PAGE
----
Blog backs review your thoughtful and provocative online comments, amplify points, answer questions, correct our mistakes and humbly accept your warranted criticism.
Governor Arnold Schwarzenegger's plan to furlough workers and cut their holidays and a few other benefits was the hot topic this week. Readers posted more than 400 comments to news stories about the proposal and related State Worker blog items.
What about the more than 10,000 state workers who were laid off on July 31? Where do we stand with regard to this lawsuit?
Gilb v. Chiang doesn't address whether the governor can lay off part-timers or retired annuitants. That part of the executive order, while unpopular in many quarters, has not been contested.
Although there are many good people works (sic) for state there are also some "dead weight" workers as well...even Hugo Sanchez would not hire them for his government. I think Governor's decision is absolutely appropriate.
We think you mean Hugo Chavez, the controversial Venezuelan president and ardent critic of the United States.
State workers should be put on notice - not many people feel sorry for you. You took a job with the state, the state is a business, therefore if that business is in trouble, so is your job and all the perks.
We agree that the public isn't widely sympathetic to state workers, however the government is not a business.
It doesn't operate for profit (or to break even, apparently) and must conduct its affairs openly. It has a monopoly, but it's supposed to entertain dissenting opinions and treat people equally. It is above market forces -- government will never close, no matter how lousy the economy or how poorly it conducts it's affairs.
Government also has power that private business does not, including taxing authority and the ability to throw rule breakers in jail.
Someone told me that Federal workers get a "cost of living" increase every year. If this is true, why doesn't CA do it?
The federal government can operate with a debt ($10 trillion right now and growing). California must operate with a balanced budget.
So why ... eliminate two Holidays to save money? The workers are paid either way and the building is lit up so the net effect is that it costs more to take away the Holidays. The logic of one cancels out the logic of the other
This argument was raised in comments across several news stories and blog posts about the governor's proposal. It makes an assumption that the state's daily operating costs outweigh the value of the work produced by state employees.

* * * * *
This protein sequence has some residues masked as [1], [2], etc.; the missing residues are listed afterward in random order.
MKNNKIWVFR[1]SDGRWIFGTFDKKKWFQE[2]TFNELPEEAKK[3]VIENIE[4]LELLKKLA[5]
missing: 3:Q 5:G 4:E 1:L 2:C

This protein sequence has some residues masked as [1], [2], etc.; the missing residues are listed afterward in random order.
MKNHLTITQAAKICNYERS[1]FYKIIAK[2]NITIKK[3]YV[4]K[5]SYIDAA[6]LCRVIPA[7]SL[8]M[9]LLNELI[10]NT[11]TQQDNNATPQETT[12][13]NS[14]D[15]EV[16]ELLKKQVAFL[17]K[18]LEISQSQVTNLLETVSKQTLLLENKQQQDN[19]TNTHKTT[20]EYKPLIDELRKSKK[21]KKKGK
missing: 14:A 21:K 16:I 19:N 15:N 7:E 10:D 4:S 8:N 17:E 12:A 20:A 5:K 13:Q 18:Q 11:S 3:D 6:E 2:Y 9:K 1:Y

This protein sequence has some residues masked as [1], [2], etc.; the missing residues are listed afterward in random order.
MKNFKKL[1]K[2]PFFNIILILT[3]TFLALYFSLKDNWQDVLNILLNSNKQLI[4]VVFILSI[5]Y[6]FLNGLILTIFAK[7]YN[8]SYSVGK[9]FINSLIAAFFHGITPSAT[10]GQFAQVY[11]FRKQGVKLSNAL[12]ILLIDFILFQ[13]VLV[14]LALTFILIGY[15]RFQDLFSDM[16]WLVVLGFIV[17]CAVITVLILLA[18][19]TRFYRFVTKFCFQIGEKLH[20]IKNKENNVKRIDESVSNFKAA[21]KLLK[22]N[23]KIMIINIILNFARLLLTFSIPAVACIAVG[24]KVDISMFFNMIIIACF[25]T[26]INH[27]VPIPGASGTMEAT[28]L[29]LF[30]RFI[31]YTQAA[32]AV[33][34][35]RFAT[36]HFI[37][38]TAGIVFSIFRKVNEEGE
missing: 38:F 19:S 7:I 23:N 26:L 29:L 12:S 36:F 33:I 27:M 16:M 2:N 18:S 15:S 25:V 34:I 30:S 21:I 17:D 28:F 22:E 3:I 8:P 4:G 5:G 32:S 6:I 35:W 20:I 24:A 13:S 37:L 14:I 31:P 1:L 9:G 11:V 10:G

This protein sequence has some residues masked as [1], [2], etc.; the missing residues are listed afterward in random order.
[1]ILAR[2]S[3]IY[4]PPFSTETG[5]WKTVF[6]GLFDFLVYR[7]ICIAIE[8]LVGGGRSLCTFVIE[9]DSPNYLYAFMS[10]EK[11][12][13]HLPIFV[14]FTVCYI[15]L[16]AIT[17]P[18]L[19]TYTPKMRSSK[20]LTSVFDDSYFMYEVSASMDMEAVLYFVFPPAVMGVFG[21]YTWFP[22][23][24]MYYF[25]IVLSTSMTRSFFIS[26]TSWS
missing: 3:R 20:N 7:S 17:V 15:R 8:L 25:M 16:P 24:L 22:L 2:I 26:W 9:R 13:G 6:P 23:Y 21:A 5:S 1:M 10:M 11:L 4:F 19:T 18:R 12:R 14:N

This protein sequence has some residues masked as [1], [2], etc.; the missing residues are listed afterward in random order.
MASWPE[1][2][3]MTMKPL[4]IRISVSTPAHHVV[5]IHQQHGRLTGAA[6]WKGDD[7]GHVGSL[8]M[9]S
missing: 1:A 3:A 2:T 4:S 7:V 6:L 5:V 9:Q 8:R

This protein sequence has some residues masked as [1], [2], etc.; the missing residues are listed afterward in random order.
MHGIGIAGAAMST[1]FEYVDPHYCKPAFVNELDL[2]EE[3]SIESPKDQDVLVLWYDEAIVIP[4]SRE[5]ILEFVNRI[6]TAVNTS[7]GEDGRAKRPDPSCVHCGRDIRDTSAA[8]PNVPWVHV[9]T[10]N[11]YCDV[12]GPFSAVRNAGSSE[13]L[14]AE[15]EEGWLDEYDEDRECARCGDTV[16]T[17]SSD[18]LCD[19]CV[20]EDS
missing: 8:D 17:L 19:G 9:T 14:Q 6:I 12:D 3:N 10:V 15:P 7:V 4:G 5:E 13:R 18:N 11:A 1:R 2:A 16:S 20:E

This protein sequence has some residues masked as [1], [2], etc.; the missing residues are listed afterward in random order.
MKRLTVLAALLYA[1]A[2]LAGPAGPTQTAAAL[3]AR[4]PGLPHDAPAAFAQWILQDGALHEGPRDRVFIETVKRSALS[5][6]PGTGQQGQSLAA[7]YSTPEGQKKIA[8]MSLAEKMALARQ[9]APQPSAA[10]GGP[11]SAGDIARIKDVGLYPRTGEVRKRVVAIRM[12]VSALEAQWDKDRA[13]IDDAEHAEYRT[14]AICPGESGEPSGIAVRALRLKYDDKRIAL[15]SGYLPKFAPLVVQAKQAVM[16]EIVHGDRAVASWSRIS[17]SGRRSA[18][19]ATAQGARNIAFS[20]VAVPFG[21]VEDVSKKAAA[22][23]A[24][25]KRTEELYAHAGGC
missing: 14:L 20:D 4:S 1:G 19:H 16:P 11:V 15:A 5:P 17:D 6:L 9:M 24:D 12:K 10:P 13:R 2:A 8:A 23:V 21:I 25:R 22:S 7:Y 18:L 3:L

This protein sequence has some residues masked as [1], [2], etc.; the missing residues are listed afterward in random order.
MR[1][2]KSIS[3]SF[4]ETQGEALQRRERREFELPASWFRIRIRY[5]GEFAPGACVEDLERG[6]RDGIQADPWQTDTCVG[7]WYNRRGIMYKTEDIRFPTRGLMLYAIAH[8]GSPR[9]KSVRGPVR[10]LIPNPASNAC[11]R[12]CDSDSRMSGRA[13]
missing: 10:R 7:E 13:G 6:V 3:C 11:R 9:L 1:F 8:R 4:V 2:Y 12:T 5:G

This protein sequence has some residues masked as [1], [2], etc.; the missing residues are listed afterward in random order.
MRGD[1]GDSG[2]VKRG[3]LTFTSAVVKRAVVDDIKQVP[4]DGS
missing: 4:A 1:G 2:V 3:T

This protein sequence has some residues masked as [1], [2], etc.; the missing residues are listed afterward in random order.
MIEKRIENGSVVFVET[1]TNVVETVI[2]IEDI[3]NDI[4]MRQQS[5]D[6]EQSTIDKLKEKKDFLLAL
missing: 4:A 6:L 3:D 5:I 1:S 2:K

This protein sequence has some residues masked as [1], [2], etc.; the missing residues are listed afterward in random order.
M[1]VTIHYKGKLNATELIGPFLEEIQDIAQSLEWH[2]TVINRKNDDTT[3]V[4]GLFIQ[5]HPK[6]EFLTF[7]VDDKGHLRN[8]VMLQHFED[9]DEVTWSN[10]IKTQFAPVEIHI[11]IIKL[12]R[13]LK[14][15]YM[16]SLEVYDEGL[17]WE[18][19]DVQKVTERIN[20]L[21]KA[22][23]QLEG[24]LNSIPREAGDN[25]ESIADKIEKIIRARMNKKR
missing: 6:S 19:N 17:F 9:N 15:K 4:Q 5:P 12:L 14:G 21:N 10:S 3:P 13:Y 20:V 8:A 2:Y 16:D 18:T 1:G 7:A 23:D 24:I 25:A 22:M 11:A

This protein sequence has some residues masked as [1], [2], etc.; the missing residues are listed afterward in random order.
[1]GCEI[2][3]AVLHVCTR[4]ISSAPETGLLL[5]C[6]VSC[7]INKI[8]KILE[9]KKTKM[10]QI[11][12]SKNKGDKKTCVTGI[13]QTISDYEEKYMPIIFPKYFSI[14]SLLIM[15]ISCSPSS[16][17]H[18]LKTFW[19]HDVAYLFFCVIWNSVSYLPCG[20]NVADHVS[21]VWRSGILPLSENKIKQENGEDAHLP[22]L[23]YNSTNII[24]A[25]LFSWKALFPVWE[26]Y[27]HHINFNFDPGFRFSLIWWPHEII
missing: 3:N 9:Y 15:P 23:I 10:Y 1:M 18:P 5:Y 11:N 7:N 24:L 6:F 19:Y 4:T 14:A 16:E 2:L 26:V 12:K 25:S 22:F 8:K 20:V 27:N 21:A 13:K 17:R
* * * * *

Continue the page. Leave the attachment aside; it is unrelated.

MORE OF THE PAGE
Ask yourself: If it costs the state more money to take away Lincoln's Birthday and Columbus Day, would the state save more money by giving employees two more holidays?
You know, this reporter, Jon Ortiz, is really misrepresenting the reality of this issue. He has over-melodramatized the conflict. The unions and the Governor have been working together for weeks before this announcement came out. There are many folks who understand and sympathize with his plan. This is a pretty bad piece of journalism.
A union representative who did not want to be named divulging details of labor talks, said that DPA officials informed labor leaders of the governor's proposals shortly after the Nov. 4 election.
We have yet to hear from any union representatives at any level who support the proposals.
State workers don't march in lockstep, so we agree that "many folks" in the state workforce aren't hostile to the plan, but they're probably in the minority. Certainly no one we spoke with accepted what Schwarzenegger wants to do. But, as the next comment proves, the state workforce isn't monolithic ...
As a state employee, let me say something that will blow your minds: I want a furlough. Looking back, if my present job were offered to me at 95% of the pay but with 12 extra days off per year, I'd gladly take it......
We would love to hear from state workers willing to talk on the record who share this point of view. Call us at (916) 321-1043 if you want to chip in your comments.
Hey Jon, there's no hyphen in Arnold's last name.
True enough, oh sharp-eyed reader. We'll blame the rogue hyphenation on difficulties moving the copy from The Bee's software for print publication (where the Governor's lengthy last name often gets hyphenated to fit the newspaper's column width) to the software we use for online publishing.
Besides, we got it right seven out of eight times!